The Earth has been around for a very long time - something approaching 4.6 billion years. Business as usual involves serious pounding by asteroids and comets, the rending of the crust by gigantic outpourings of lava and the battering of the ocean-basin margins by enormous waves climbing to heights in excess of 100 metres.

In the blink of an eye that humans have been recording their experiences, it is hardly surprising that we have yet to witness one of these global geophysical events (or gee-gees, as they are known). But they are not going to stop happening.

Tuesday, October 21, 2003

The story of my life

So, I get mentioned in Web User magazine, thanks to my experience of being flashblogged but I've been metamorphosised into a 'Nick Brown'. No doubt this means something, not least that no fans of either the Labour MP or Survivor contestant have yet erected a site in his/their honour.

The end of the world as a personality test

So, which survivor of the impending nuclear holocaust are you? It's worth playing with the answers a bit to see the different answers. (via Tony's email friend)

Celebrity guests

President Bush might be attending the key Wales vs Italy match in the Rugby World Cup. I hadn't realised that he'd played it while at Yale (at full-back, not right wing, to quell the obvious joke) and it will be interesting to see if he could do anything to boost rugby's popularity in the US. Obviously, he has more important things to do with his time than spend it promoting an obscure sport, but who knows? Inspired by his example, the people of America could rise up and demand a real sport to replace the aberration they call 'football'...and with all that money and support they'd win the World Cup every time. Damn.

While I was out

I received email on the Wolves fans mailing list while I was gone that was quite interesting. It's simply just another way of looking at the Premiership table that gives a much quicker visual reference of how close or far apart teams are. Anyway, I thought I'd reproduce it here, in case anyone else finds it interesting - it's not just because it's a way of showing how Wolves have finally crawled off the bottom (GIH is 'game in hand'):

23 Arsenal
22 Man Utd
20 Chelsea
16 Birmingham
15 Man City, Fulham (GIH)
14 Charlton
13 Southampton
12 Portsmouth
11 Liverpool, Tottenham
9 Newcastle (GIH), Everton, Aston Villa
8 Blackburn, Bolton, Leeds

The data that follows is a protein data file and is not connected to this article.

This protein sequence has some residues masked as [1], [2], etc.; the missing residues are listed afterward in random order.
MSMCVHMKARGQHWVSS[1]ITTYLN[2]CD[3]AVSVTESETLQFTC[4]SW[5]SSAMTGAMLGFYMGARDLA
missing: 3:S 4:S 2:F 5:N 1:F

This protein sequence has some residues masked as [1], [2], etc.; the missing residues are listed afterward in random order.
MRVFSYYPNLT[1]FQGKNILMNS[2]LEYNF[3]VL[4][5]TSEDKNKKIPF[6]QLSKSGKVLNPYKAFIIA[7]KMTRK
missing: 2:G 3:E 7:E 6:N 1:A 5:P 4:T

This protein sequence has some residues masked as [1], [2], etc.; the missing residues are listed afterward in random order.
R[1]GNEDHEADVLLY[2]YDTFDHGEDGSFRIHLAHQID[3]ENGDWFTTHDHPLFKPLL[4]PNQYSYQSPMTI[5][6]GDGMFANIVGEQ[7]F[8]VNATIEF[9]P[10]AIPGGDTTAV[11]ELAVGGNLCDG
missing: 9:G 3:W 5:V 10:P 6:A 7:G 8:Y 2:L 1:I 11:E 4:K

7 Middlesbro
6 Wolves
5 Leicester

Sunday, October 19, 2003

Booze Cruise

Off to France for the day tomorrow. Have fun without me.

(And no, I'm not leaving the country while Prescott's in charge, what with Tony taking a sickie and Gordon on paternity leave)

The Big Read

The Top 21 of the BBC's Big Read were announced last night. Given the rules (no more than one book by any author) and the books that were in the longlist of 100 it's probably pretty much what most people would have expected it to be, with no real surprises.

I was surprised by a couple of positions in the Top 100, though - I hadn't expected Midnight's Children to get a high position, but it came in at number 100. Bridget Jones' Diary was also a lot lower than I expected, and clearly Terry Pratchett and Roald Dahl's fans couldn't agree on which books of the 5 they each had in the list were their favourites so they were all scattered in the lower reaches of the 100.

One good thing is that there's not a clear favourite among the 21 which should make the actual competition between them very interesting. While the fans of the various authors will no doubt vote for their book, the advocacy by the various celebrities about each book could have a strong effect on the final vote, just as Jeremy Clarkson (and the students of Brunel University) did for Brunel in last year's Great Britons vote, taking him to a quite surprising second place.

My prediction for the top 10, in alphabetical order, is: Great Expectations, Harry Potter and the Goblet of Fire, His Dark Materials, Hitch-hiker's Guide To The Galaxy, Jane Eyre,Lord Of The Rings, Nineteen Eighty-Four, To Kill A Mockingbird, Winnie The Pooh and Wuthering Heights. As for me, I'm still trying to decide whether to vote for His Dark Materials or Nineteen Eighty-Four. And if you want to vote, then click here to go and do it.

One moment from the last night's show that really stuck in the mind was when the panel were discussing His Dark Materials. All of them loved the book (including Andrew Davies, who's been the most negative about many of the books), then Armando Ianucci said he'd only just started reading it whixh a response of 'I envy you' from Tim Lott, which does sum up the attitude of most people I know who've read it - we lend the books out to others just so we can vicariously experience the thrill and magic of reading them for the first time.

Finally, one thought in the 'it'd be really nice, but it'll never happen' file inspired from last night. Seeing that Sanjeev Bhaskar is presenting Hitch-Hiker's in the series, I had the thought 'you know, he'd make a really good Arthur Dent.'